In July 1942 the Nazis decided to round up all the Jews in the 11th arrondissement and pack them off to the Vel d’Hiver, a stadium outside Paris. Most of the 5,000 people rounded up that day were later murdered in concentration camps in Poland and Germany. Avram happened to be away from their flat on the Avenue Ledru Rollin, however, and when he returned in the evening, he stopped at his usual café for a drink. This café happened to be right across the street from the Nazi line cordoning off the neighborhood. The bartender, a Frenchman who was his friend, whispered to Avram, “Don’t go home. They’ve come for everyone. They’ve taken all the Jews away.” Avram was frightened but enraged. He stormed outside and stared defiantly at the German soldiers as they marched past. He went back inside the café and drank some more. As family legend has it, he survived somehow for months, living a shadow life, perhaps passing himself off as an Arab, an Axis ally. But he finally came to a bad end. As the story goes, one afternoon a handful of SS came into the café to drink and Avram attacked two of them with his bare fists; the Germans did not shoot him but beat him near to death, then dragged him off. All we know is that Avram Elgrably was buried somewhere in or near Paris, in a mass grave. The details of his demise remain a mystery.
My aunt Marcelle, who had been born in Casablanca in 1920, six months after her father went to work for Rhône-Poulenc, was in love with a French mailman of the Christian faith. When war broke out in 1939, she was living with him in Lyon and they had a child, a baby girl named Nicole (my cousin), in 1941. Several of Marcelle’s neighbors knew she was Jewish but kept their mouths shut. Then Klaus Barbie “the Butcher” took control of Lyon and began a fierce campaign, with the Milice, to flush out the remaining French Jews. Rewards for information about Jews were dangled before the hungry, ration-addled populace. Finally, in 1943, one of Marcelle’s neighbors fingered her for Barbie’s informants. She was a poor, lonely old woman who received the paltry sum of 2,000 old francs—the equivalent of about forty dollars. They came for Marcelle unexpectedly and led her away while her common-law husband was out delivering the mail. Family friends, meanwhile, were caring for her baby Nicole in the countryside. Nicole survived—I met her on my first visit to Paris when I was 20—but her mother, my aunt Marcelle, was gassed in Auschwitz in September 1943. I’ve seen her name and the date on the Nazi list of Jewish victims, published in a book several years ago.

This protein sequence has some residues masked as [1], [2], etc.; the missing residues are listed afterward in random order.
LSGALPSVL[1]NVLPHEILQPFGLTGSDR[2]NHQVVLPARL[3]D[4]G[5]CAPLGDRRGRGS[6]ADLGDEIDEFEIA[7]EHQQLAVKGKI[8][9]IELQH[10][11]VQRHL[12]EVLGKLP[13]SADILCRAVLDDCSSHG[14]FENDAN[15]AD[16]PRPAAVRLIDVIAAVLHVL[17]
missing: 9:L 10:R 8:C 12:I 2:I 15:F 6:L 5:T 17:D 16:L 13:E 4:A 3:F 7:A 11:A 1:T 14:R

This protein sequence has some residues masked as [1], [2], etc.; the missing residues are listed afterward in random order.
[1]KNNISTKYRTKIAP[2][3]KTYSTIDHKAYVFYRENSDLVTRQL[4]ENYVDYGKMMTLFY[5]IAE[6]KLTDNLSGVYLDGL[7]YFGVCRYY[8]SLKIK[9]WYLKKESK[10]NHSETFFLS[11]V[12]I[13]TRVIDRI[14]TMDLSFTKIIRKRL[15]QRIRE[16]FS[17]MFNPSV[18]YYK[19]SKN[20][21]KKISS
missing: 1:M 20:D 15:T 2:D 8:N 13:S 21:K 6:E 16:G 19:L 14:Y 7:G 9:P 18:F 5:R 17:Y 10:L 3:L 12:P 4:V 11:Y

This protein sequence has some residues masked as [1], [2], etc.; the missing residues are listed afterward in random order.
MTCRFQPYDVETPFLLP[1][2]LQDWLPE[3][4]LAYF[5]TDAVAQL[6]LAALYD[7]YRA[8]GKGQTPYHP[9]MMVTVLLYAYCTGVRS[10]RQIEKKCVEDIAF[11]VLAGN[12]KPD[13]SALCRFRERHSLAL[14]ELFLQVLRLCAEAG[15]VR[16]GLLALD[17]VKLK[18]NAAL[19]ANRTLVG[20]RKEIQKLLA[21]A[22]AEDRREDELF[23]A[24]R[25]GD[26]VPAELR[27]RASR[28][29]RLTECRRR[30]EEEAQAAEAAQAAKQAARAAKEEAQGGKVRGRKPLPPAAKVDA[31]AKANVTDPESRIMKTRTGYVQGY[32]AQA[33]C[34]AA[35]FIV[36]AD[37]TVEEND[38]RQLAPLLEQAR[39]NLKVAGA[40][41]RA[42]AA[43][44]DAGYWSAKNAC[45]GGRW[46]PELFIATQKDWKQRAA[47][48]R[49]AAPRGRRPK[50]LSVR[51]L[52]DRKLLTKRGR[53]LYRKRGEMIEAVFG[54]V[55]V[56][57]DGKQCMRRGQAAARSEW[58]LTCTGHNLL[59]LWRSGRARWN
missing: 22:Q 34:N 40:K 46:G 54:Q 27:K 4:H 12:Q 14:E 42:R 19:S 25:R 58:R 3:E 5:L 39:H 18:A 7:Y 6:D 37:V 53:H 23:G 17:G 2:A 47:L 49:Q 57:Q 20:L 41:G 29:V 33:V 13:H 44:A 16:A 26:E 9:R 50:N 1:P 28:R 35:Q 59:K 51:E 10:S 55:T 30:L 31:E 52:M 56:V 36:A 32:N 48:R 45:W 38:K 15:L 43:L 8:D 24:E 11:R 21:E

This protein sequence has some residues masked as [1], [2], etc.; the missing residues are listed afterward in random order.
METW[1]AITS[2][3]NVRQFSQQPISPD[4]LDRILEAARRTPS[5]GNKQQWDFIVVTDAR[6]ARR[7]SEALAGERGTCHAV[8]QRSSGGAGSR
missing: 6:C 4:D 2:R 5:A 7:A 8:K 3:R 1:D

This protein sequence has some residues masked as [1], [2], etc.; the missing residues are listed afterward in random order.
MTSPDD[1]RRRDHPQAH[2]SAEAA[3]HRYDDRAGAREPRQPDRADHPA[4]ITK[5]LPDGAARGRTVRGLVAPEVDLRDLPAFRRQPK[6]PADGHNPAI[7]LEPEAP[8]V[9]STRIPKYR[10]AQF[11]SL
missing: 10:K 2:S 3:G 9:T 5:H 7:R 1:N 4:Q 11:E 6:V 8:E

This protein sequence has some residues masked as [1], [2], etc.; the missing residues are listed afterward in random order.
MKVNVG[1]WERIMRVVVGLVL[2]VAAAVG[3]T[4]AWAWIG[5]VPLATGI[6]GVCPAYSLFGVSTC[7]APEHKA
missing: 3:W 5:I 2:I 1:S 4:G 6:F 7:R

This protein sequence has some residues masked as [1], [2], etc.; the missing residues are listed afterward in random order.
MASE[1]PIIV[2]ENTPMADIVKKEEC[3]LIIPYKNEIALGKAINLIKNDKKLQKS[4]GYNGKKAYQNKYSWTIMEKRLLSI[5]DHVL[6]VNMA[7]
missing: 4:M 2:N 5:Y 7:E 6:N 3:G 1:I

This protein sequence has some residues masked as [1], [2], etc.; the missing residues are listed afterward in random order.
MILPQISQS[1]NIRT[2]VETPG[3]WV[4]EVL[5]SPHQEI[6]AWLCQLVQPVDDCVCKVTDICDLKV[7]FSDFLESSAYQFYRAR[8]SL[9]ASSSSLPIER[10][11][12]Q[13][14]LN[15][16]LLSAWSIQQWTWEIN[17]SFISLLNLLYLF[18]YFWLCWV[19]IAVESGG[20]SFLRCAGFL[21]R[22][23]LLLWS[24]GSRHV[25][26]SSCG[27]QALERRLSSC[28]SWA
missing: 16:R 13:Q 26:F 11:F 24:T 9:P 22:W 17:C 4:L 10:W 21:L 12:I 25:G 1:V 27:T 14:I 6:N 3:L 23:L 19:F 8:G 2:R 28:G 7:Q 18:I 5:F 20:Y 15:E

The war and the attempted destruction of the Jews drove a wedge into the Elgrably family. It’s hard to explain how and why this happened, but each member began to live only for him or herself; the Elgrably sisters and brothers did not continue the old way of living near extended family, but became more and more fragmented, and isolated. This occurred only gradually. In 1947 and 1948, there was still a sense of belonging, of closeness to each other and to the Jewish people; my father Jacques and his brothers Jacob, Elie and Raymond went off to Palestine to fight for the independent state of Israel. One day my father was hitchhiking somewhere in the desert, and a truck full of young soldiers stopped for him. They were Polish and German Jews about his own age. Between themselves they spoke Yiddish and called my father a shvartze—a “nigger.” They thought, being an Arab Jew, he was uneducated, yet my father spoke not only French and Arabic, but some English, German and Yiddish. He surprised them when he got angry and said, in German, “How you can talk like that, when we’re all one people? Haven’t we seen enough hatred already?” He cursed at them, calling them yekkes.